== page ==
Incredible footage of basking sharks
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The giant creature was discovered on Broad Haven South beach in Pembrokeshire. The animal, which had clearly been dead for some time, measured a whopping 23 feet in length. Photographs show that the decomposed creature was missing most of its head. It also appeared to have an object lodged inside its body which could have entered while in the sea. This in fact turned out to be one of the creature’s vertebrae.
At first, experts thought it could be a whale due to its large size, but after further examination, it was confirmed to be the corpse of a basking shark.
A spokesperson for Marine Environmental Monitoring said: “On Thursday, February 25, we got a call to a very large blob that had washed up on Broad Haven South beach in Pembrokeshire.
“Due to the size of it we believed that it could be a whale. Also, within one of the pictures we had been provided it looked like there was a possible large roll of something within the stomach. Due to this we decided to attend.
“On arriving it became clear that it was not a whale and instead some form of large fish. Also, the thing that we thought was a large roll of something turned out to be just one of its vertebrae.”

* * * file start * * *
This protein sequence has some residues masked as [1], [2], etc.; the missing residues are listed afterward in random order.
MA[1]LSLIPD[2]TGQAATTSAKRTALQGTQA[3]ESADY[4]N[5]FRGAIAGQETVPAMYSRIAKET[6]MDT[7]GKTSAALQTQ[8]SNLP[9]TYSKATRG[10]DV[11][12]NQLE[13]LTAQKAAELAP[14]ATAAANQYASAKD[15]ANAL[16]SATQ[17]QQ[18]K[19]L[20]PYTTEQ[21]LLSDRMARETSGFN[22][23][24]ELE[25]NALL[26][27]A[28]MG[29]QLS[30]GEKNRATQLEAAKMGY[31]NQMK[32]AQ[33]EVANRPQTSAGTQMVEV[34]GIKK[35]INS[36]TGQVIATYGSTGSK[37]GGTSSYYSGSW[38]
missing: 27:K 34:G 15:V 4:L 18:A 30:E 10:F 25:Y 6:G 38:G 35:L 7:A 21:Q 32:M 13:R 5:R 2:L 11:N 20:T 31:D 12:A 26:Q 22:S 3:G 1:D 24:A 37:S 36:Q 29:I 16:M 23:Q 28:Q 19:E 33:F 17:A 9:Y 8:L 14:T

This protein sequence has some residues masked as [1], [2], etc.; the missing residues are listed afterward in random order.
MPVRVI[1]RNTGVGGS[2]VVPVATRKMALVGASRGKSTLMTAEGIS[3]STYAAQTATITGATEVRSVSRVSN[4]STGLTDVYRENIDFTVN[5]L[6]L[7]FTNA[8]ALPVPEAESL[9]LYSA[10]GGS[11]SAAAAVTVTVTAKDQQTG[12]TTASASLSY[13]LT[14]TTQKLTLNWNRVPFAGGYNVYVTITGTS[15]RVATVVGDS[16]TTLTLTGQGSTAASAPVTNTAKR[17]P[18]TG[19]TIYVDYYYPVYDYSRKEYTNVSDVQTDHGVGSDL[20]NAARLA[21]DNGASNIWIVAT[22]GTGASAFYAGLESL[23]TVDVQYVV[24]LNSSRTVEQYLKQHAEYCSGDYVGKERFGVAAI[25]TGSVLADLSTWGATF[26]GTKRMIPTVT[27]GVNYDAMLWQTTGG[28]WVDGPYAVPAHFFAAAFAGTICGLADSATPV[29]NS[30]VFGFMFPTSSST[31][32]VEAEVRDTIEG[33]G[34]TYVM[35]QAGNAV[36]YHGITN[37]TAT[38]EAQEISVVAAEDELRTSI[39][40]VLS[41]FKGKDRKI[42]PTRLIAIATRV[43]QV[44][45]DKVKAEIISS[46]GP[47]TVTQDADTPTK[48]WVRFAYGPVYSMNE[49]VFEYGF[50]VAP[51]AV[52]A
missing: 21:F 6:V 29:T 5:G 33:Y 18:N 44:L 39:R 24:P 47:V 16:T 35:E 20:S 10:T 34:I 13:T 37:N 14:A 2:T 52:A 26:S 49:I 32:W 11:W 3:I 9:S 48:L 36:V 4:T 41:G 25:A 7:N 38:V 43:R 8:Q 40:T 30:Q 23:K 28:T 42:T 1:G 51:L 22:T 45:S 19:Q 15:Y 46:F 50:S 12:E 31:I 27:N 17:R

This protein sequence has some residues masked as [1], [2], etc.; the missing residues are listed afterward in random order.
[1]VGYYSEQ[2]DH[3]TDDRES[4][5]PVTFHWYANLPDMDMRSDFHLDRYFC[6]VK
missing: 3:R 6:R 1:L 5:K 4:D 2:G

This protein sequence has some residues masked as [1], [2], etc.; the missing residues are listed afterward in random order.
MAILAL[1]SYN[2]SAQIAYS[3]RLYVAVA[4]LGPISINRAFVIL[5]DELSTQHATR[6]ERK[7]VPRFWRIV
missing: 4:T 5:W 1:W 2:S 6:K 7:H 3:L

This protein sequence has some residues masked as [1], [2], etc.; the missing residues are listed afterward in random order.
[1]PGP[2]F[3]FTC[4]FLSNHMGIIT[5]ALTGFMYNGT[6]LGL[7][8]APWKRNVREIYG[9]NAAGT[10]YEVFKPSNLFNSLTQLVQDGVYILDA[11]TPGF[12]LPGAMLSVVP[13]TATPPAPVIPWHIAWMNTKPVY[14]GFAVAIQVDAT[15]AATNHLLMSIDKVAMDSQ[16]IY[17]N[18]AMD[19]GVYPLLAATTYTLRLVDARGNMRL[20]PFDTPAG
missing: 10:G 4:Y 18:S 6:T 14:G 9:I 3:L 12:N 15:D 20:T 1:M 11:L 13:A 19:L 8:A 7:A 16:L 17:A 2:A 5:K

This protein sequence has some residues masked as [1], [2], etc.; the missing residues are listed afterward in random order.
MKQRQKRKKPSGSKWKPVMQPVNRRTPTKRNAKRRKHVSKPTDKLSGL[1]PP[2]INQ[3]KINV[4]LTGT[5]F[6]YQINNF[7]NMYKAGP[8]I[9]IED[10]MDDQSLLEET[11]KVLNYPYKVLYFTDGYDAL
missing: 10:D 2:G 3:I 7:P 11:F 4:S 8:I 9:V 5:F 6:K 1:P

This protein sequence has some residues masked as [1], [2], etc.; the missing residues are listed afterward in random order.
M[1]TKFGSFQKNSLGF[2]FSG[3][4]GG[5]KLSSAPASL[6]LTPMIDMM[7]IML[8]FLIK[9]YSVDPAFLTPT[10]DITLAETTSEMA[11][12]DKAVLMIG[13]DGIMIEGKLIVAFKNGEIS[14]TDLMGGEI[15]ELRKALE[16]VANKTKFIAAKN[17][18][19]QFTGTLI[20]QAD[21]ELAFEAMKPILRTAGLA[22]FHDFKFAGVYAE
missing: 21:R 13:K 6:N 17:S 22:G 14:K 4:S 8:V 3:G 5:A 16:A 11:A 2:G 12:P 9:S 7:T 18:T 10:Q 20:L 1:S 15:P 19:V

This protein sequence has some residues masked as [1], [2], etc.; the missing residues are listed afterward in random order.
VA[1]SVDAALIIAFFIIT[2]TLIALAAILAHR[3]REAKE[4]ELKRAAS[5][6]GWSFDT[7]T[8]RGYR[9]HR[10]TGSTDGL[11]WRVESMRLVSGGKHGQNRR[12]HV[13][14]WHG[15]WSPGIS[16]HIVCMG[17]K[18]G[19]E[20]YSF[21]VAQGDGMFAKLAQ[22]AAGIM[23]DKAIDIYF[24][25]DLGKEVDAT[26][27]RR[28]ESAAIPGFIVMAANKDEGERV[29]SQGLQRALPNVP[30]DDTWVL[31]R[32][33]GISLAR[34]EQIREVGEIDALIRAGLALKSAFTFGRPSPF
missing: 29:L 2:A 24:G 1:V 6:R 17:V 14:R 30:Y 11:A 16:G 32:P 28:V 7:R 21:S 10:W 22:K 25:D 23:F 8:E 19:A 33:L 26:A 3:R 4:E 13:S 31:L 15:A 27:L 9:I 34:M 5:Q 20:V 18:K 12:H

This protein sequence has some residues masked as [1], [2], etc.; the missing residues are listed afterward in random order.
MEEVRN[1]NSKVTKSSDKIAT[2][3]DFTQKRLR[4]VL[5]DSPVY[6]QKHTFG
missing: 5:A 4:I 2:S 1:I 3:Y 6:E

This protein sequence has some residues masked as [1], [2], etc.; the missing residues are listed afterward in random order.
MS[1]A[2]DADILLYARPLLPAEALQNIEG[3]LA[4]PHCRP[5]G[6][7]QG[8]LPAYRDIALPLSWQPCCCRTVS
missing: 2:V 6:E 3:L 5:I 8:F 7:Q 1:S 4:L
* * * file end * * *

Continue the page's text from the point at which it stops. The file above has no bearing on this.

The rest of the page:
The organisation sent some photographs to the Natural History Museum and they confirmed the creature was a basking shark.
The spokesperson for Marine Environmental Monitoring said: “Basking sharks are in the waters around the British coastline, but it is rare for them to wash up in Wales.
“The basking shark is the second largest shark, with the adults growing to around eight metres in length, which is possibly how long this one was when it died.
“The whale shark is the only one that grows larger. Like the whale shark, the basking shark is a filter feeder with a greatly enlarged mouth.”
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The basking shark can be found in almost all British coastal waters and there have been sightings around Wales, southwest England and the west coast of Scotland.
Basking sharks are not known to be aggressive or dangerous, they will often circle groups of snorkelers and divers calmly.
As a filter feeder, they have no desire to eat humans or other large animals, despite their jaws expanding up to three feet wide!
Additional reporting by Robert Harries.
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